Mercury is a neurotoxin, meaning it has detrimental effects on the nervous system. It can damage the brain and lead to physical and emotional disorders. So whether its presence is natural or anthropogenic, it’s a potential problem for humans. How big a problem depends on the form of the mercury, how much is present, and which humans are being exposed to it.
While exposure to mercury and its compounds can be devastating, it’s not a particularly common occurrence. In this article, we’ll find out where mercury is found, how exposure typically happens and what the consequences can be. We’ll also see what precautions people can take to reduce their risk of coming into contact with the substance.
Toluene is found in gasoline, acrylic paints, varnishes, lacquers, paint thinners, adhesives, glues, rubber cement, airplane glue, and shoe polish. At room temperature, toluene is a colorless, sweet smelling, and volatile liquid.
Toxicity can occur from unintentional or deliberate inhalation of fumes, ingestion, or transdermal absorption. Toluene abuse or “glue sniffing” has become widespread, especially among children or adolescents, because it is readily available and inexpensive. Toluene is commonly abused by saturating or soaking a sock or rag with spray paint, placing it over the nose and mouth, and inhaling to get a sensation of euphoria, buzz, or high. Slang names for inhalation include huffing (ie, soaking a sock or rag) and bagging (ie, spraying paint into a plastic bag and inhaling). With bagging, exhaled air is rebreathed and resulting hypoxia and hypercarbia may add to the disorienting effects of the solvent.
The Occupational Safety and Health Administration (OSHA) has determined the acceptable level of occupational exposure to toluene for people in the workplace. The Permissible Exposure Limit (PEL) of 200 ppm is considered an acceptable level of exposure as a time-weighted average for an 8-hour workday. Toluene levels of 500 ppm are considered immediately dangerous to life and health.
Alcohol interferes with the brain’s communication pathways, and can affect the way the brain looks and works. These disruptions can change mood and behavior, and make it harder to think clearly and move with coordination.
Drinking a lot over a long time or too much on a single occasion can damage the heart, causing problems including:
- Cardiomyopathy – Stretching and drooping of heart muscle
- Arrhythmias – Irregular heart beat
- High blood pressure
Research also shows that drinking moderate amounts of alcohol may protect healthy adults from developing coronary heart disease.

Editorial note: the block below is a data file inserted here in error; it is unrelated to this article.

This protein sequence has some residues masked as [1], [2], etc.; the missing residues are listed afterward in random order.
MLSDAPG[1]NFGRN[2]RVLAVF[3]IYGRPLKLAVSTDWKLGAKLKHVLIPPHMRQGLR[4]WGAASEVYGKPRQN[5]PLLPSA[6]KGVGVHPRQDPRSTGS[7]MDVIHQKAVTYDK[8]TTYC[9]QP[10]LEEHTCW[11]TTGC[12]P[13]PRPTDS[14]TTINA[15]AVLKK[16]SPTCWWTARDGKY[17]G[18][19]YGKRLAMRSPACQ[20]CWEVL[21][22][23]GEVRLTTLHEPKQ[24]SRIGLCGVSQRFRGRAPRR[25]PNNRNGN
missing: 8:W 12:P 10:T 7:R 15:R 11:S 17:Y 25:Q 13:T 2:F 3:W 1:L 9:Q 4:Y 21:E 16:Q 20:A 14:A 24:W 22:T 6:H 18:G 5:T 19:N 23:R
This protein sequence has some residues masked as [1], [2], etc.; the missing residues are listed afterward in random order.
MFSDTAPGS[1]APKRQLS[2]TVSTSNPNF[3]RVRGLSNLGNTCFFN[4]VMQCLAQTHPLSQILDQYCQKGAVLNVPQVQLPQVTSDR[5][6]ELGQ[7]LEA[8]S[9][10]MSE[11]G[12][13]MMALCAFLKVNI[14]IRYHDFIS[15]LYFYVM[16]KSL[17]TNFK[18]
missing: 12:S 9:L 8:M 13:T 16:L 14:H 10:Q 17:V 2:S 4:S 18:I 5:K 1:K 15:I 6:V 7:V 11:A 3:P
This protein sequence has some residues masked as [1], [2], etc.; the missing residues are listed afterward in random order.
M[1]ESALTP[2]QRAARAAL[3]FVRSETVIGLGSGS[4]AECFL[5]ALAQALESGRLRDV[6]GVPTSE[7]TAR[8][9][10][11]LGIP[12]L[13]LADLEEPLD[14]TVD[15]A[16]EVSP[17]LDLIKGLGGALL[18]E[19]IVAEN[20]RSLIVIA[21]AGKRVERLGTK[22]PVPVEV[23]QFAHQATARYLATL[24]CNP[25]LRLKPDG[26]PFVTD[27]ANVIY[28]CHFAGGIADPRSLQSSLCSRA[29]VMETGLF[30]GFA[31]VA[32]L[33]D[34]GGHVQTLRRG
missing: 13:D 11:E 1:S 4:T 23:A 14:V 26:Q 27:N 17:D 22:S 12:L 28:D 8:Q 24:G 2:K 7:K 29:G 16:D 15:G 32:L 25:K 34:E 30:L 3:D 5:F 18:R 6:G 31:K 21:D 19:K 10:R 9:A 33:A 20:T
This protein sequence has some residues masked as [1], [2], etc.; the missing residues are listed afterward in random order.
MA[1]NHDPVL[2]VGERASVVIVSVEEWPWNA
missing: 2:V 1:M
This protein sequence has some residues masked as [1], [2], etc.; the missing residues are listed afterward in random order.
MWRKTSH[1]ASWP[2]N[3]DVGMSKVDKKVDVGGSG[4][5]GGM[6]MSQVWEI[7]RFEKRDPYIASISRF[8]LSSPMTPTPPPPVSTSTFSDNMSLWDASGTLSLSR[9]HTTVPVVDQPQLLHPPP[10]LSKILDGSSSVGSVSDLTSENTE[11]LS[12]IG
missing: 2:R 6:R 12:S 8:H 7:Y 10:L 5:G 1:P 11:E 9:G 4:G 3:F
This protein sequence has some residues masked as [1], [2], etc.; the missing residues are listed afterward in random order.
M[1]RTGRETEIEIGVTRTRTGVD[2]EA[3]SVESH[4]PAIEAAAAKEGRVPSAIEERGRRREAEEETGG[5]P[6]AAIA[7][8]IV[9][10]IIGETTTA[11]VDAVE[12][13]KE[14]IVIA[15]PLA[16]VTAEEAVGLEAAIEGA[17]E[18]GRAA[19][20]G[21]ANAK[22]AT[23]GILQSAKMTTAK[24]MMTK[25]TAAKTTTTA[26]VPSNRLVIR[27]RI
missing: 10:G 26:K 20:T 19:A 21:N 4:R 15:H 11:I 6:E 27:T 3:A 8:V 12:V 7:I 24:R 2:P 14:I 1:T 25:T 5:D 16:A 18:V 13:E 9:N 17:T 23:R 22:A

Heavy drinking takes a toll on the liver, and can lead to a variety of problems and liver inflammations including:
- Steatosis, or fatty liver
- Alcoholic hepatitis
Alcohol causes the pancreas to produce toxic substances that can eventually lead to pancreatitis, a dangerous inflammation and swelling of the blood vessels in the pancreas that prevents proper digestion.
Drinking too much alcohol can increase your risk of developing certain cancers, including cancers of the:
Drinking too much can weaken your immune system, making your body a much easier target for disease. Chronic drinkers are more liable to contract diseases like pneumonia and tuberculosis than people who do not drink too much. Drinking a lot on a single occasion slows your body’s ability to ward off infections – even up to 24 hours after getting drunk.
PCBs have been demonstrated to cause a variety of adverse health effects. PCBs have been shown to cause cancer in animals. PCBs have also been shown to cause a number of serious non-cancer health effects in animals, including effects on the immune system, reproductive system, nervous system, endocrine system and other health effects. Studies in humans provide supportive evidence for potential carcinogenic and non-carcinogenic effects of PCBs. The different health effects of PCBs may be interrelated, as alterations in one system may have significant implications for the other systems of the body. The potential health effects of PCB exposure are discussed in greater detail by clicking here.
While it may seem that exposure to these detrimental chemicals is unavoidable at this stage of the game, it is important to be informed so you can do your part to avoid contact/ingestion as much as possible. Eat organic, read labels, make sure you get non-fluoridated/filtered water, and try your best to escape these dangers neurotoxins. It may take more effort on our parts, but the effort is worth it in the long run because your health is priceless.